Kindle Ereader vs Kindle Touch
Kindle uses an electronic ink screen that looks and reads like real paper. The matte screen reflects light like ordinary paper and uses no backlighting, so you can read as easily in bright sunlight as in your living room. Unlike tablet screens, Kindle has no glare.
No more available. The interface is controlled entirely by touch, with new finger-friendly menus on offer. When you're reading, different parts of the screen offer different options when you tap them – most of the screen is dedicated to turning the page forward one when you tap it, but the far left takes you back, while the top of the screen brings up the menu buttons.
Latest news about Kindle Ereader and Kindle Touch:
15.11.14. Kindle Update for e-readers lets enables sharing books with your family. Amazon brings new update to Kindle e-readers, so that the new e-reading features of the Kindle Voyage were available for older Kindles. The new features include Family Library (which gives people with Amazon accounts linked to family members the ability to read books a family member has previously downloaded), Word Wise (a feature that makes definitions for difficult words automatically pop up above them), Enhanced search (which now pulls results not only from your library, but also Goodreads and the Kindle Store) and About This Book (which provides information like author bios and other titles in the series as you start to read). The update will be supported by Paperwhite 2nd generation, Kindle Voyage and the most recent low-end Kindles.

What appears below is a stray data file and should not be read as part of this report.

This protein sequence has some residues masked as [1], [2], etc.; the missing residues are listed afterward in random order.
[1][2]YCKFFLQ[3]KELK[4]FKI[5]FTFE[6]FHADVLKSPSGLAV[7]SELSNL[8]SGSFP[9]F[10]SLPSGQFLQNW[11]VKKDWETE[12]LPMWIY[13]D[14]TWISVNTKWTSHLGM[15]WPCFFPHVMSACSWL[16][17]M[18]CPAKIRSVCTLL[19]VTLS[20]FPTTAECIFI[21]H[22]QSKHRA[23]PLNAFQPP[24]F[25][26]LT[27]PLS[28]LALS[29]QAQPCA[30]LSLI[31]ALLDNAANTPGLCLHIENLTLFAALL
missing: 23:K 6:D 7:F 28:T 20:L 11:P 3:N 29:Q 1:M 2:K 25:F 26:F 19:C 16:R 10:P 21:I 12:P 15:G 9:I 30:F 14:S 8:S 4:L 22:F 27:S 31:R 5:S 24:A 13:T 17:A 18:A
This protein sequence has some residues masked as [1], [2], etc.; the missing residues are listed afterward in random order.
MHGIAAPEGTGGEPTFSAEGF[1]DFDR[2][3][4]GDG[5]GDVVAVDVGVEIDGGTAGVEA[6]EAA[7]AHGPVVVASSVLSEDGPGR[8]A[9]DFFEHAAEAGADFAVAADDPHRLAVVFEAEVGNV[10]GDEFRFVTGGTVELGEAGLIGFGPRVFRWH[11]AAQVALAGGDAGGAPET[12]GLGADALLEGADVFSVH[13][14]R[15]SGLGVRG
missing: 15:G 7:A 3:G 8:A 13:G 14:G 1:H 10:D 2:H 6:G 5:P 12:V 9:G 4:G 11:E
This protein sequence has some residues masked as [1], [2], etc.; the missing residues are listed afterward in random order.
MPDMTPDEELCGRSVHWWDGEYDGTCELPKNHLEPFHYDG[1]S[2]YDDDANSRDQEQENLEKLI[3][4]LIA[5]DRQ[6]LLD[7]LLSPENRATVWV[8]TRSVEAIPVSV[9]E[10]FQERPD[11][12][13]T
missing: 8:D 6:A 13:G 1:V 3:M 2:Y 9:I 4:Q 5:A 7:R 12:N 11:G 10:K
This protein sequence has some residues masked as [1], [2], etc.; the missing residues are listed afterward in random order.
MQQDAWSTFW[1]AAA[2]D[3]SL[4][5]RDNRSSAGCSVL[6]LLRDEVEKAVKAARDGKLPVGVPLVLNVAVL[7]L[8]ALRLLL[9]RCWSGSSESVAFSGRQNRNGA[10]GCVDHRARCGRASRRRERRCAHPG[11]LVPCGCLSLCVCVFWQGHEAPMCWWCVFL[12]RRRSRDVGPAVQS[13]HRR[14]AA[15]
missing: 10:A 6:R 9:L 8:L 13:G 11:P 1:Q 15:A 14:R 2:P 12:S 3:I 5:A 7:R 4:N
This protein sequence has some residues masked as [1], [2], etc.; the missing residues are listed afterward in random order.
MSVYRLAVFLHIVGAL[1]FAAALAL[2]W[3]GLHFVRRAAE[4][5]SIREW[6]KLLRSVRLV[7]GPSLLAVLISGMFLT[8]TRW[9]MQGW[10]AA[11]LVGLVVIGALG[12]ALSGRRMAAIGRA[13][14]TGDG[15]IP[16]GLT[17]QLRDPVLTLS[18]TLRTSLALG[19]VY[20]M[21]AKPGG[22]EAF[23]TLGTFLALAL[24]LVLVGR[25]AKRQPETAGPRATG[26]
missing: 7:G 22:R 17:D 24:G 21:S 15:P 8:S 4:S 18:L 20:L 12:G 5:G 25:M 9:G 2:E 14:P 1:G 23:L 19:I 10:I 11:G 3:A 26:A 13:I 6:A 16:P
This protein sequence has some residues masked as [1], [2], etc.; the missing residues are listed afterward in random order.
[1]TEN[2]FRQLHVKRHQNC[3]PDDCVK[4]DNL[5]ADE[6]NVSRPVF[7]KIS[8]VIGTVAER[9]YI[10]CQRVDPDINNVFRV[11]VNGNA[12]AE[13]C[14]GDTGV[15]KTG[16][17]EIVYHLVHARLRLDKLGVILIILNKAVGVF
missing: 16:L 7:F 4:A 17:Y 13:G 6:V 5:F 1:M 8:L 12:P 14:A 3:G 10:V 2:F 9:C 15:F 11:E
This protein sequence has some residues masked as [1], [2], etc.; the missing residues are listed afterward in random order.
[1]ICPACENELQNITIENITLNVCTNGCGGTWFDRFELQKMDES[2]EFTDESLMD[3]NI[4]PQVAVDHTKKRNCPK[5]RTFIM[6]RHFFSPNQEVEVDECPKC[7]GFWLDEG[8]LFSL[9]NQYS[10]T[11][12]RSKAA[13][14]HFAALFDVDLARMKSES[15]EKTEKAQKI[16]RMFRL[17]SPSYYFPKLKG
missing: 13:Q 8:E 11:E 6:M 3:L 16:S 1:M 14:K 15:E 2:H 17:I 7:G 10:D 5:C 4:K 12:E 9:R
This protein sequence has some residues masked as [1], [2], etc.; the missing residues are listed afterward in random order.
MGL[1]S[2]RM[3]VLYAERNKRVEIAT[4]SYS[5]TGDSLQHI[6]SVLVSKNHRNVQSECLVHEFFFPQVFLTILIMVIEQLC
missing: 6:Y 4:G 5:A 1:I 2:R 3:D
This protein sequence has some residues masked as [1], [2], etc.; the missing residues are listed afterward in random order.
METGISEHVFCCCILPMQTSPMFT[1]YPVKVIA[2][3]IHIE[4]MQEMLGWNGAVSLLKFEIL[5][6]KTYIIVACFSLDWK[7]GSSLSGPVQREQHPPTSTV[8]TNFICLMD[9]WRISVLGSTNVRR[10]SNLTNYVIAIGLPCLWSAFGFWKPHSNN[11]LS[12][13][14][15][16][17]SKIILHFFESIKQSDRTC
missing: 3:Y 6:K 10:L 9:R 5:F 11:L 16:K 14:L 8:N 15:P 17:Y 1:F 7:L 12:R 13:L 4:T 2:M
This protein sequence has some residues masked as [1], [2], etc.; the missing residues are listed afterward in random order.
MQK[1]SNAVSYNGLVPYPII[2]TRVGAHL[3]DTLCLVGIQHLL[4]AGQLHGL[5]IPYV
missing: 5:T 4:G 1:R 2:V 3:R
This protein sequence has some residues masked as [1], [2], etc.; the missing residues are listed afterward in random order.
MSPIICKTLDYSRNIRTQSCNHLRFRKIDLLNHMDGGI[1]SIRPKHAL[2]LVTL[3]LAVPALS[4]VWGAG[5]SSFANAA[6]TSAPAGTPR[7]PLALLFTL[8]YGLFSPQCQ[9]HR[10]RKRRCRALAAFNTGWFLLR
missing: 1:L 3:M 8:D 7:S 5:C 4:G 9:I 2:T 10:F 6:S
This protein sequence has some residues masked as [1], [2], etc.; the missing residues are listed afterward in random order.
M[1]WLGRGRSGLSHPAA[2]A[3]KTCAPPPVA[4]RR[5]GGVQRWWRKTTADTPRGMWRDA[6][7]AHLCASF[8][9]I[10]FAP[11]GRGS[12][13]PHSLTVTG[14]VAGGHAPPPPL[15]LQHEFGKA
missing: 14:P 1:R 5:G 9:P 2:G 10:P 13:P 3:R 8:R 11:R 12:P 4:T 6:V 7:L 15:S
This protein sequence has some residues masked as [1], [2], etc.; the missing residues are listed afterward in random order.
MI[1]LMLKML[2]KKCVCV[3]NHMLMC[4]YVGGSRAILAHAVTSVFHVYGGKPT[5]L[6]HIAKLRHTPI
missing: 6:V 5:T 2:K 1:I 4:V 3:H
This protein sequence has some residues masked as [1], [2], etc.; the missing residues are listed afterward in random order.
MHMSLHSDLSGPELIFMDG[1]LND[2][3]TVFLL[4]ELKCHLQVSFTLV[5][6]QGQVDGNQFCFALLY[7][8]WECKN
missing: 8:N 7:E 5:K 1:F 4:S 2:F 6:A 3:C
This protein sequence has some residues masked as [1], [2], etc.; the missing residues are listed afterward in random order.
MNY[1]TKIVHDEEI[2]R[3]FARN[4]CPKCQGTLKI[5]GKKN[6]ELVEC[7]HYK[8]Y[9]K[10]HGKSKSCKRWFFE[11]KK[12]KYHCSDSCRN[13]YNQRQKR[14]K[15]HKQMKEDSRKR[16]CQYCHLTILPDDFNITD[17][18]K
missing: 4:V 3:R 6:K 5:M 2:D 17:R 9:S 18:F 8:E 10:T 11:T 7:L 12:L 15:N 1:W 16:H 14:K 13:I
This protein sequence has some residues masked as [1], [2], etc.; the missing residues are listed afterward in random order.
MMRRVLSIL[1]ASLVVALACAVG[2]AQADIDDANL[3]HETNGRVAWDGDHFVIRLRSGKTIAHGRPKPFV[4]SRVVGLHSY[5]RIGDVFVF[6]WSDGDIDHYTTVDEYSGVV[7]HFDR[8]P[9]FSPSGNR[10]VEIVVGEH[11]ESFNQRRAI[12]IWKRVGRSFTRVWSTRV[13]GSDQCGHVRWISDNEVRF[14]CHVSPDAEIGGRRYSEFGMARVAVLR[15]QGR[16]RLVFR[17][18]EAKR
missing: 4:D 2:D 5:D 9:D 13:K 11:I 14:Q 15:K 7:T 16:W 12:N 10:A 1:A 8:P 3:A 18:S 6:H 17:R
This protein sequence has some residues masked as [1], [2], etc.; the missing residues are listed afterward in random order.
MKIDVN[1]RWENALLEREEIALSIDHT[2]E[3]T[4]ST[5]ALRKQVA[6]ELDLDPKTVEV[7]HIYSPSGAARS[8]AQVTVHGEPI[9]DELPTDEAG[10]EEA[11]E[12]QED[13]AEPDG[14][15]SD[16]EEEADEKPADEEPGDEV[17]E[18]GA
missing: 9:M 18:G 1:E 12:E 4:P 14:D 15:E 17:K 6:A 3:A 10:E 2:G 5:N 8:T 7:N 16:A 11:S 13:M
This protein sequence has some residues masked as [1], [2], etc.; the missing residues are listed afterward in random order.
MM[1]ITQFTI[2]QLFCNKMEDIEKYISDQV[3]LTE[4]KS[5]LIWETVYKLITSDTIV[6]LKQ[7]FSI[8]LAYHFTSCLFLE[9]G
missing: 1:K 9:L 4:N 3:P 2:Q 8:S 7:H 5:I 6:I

18.09.14. Amazon unveils $199 Kindle Voyage and new simple Kindle ereader with touchscreen. Amazon today introduced the 7th generation of Kindle: Kindle Voyage, the premium, most advanced e-reader ever, and the new simple Kindle ereader, with a 20% faster processor, twice the storage, and now with a touch interface. Kindle Voyage costs $199. Should you buy it? Depends on how much you care about page turns. On either side of the reader face are two thin lines. A gentle press anywhere along those lines advances and turns back a page. Amazon even built in a very subtle bit of haptic feedback to let you know the thing is working. You can also advance pages via a swipe on the touch screen. To be fair, it also has a flat glass, high-resolution screen and a brighter, self-adjusting light.
2012. Amazon unveils Kindle Paperwhite and Kindle 5. The e-reader arms race never stops these days. Today Amazon has unveiled two new e-ink e-readers - cheap Kindle 5 and "frontlit" Kindle Paperwhite. Of course, the second model is going to compete with the Nook Simple Touch with Glowlight and Kobo Glo. All these e-readers allow to read books in the dark, but it seems, Paperwhite surpasses the competitors. The screen looks almost perfectly white while the Nook still has a tinge of grey. And Amazon has also improved the battery life, claiming eight weeks of use even with the light on (compared to the Nook’s month). Kindle Paperwhite has a touch screen - actually it replaces Kindle Touch in Amazon's e-reader family.